Former closer Trevor Rosenthal can no longer be trusted, having posted a 5.16 ERA and 1.99 WHIP while blowing three saves in 17 opportunities this season. Broxton has been up and down this year and hasn’t been reliable when thrown into high-pressure roles, posting a 4.15 ERA and 1.62 WHIP in late and close situations. Even Seung-Hwan Oh, who was dominant for most of the first half, has crashed back to earth since being given the de facto closer’s role, and he has allowed opponents to collect a .348 OBP against him in five ninth inning appearances.

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In regards to their non-leverage guys, the team is currently carrying two ground ball specialists who are basically redundant: Bowman, who has gradually transitioned from long relief to a double-play specialist role and has posted a 3.31 ERA in 32 2/3 innings, and Maness, who hasn’t really looked right all year long and put up a 5.71 ERA and 1.85 WHIP in 17 1/3 innings. Between the two, Bowman has been much more effective, holding hitters to a .211 average, though he’s allowed five inherited runners to score in eight chances.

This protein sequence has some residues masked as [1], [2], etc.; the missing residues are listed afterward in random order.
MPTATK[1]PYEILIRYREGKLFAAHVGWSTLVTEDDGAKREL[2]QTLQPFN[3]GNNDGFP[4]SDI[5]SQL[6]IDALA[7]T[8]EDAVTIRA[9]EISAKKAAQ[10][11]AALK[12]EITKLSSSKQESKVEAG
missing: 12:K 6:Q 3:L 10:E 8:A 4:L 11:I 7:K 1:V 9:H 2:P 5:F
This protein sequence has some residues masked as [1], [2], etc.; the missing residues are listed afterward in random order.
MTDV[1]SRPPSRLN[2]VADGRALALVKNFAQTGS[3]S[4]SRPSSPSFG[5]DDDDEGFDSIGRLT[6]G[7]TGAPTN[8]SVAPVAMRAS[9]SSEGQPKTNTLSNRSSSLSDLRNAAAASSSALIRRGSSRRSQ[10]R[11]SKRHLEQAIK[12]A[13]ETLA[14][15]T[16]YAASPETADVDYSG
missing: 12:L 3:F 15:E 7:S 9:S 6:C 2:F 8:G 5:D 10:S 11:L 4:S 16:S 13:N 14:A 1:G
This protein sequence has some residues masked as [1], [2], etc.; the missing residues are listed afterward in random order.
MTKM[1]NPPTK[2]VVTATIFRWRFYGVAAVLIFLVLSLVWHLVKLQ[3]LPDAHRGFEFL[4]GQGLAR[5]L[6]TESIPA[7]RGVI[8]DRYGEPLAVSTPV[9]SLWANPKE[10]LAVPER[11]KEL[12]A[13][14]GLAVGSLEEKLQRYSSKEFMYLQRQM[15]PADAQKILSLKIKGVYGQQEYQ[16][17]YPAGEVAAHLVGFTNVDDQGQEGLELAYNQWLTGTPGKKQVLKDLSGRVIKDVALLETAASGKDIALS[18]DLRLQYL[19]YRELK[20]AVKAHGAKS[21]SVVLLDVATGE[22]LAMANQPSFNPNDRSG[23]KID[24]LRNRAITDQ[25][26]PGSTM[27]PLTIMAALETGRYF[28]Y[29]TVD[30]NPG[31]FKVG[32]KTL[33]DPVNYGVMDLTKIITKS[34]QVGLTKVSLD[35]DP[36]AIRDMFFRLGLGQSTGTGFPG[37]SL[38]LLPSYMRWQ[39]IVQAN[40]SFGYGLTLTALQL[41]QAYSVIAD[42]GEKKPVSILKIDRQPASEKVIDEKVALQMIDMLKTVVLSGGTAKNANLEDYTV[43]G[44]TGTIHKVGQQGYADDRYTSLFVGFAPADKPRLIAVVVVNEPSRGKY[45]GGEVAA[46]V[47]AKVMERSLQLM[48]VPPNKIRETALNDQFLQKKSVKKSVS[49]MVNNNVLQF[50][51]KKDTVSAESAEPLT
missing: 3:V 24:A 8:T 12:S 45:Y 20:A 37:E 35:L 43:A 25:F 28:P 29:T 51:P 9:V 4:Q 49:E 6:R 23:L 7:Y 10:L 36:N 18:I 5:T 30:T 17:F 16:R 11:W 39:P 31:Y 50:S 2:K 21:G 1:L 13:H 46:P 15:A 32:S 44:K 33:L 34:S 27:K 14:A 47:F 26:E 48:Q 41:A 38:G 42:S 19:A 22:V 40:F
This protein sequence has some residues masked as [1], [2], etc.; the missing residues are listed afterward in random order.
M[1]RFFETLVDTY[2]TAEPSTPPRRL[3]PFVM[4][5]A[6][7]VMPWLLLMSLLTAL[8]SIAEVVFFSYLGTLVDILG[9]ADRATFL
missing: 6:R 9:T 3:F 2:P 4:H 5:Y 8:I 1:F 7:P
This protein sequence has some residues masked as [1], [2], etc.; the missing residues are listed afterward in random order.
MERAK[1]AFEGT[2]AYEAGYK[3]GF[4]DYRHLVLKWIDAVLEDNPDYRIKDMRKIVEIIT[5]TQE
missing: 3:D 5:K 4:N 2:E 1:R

Kevin Siegrist was one of the bullpen’s few reliable options (other than the six homers that he’d allowed in 32 1/3 innings, anyway), but he went on the DL with mononucleosis last Friday and was replaced on the roster by Sam Tuivailala, a pitcher who touches 100 MPH with his fastball but hasn’t been as effective at the major-league (3.07 ERA, 1.43 WHIP, .228 opponent average in 2015) or minor-league (5.06 ERA, 1.34 WHIP, .232 opponent average with Memphis this year) level as Socolovich has.

The fact that he hasn’t been given a chance yet became all the more disappointing on Thursday morning, when the Cardinals elected to replace the injured Matt Carpenter on the roster with a third catcher, Michael McKenry, rather than a 13th pitcher. Thus, rather than helping out a taxed bullpen and giving Matheny an extra option among a group where he’s afraid to use Rosenthal and Maness in high-leverage situations, the front office chose to give Matheny a second backup to Yadier Molina, who he has given 10 days off this season (and that’s not even counting the games that Molina has entered as a defensive replacement). As a frame of reference for how much Matheny might use a third catcher going forward, consider that he used third catcher Ed Easley just twice in the 24 games that he was on the active roster for last summer.

Miguel Socolovich St. Louis Cardinals
May 3, 2015; St. Louis, MO, USA; St. Louis Cardinals relief pitcher Miguel Socolovich (63) throws to a Pittsburgh Pirates batter during the fourteenth inning at Busch Stadium. The Cardinals defeated the Pirates 3-2 in 14 innings Mandatory Credit: Jeff Curry-USA TODAY Sports /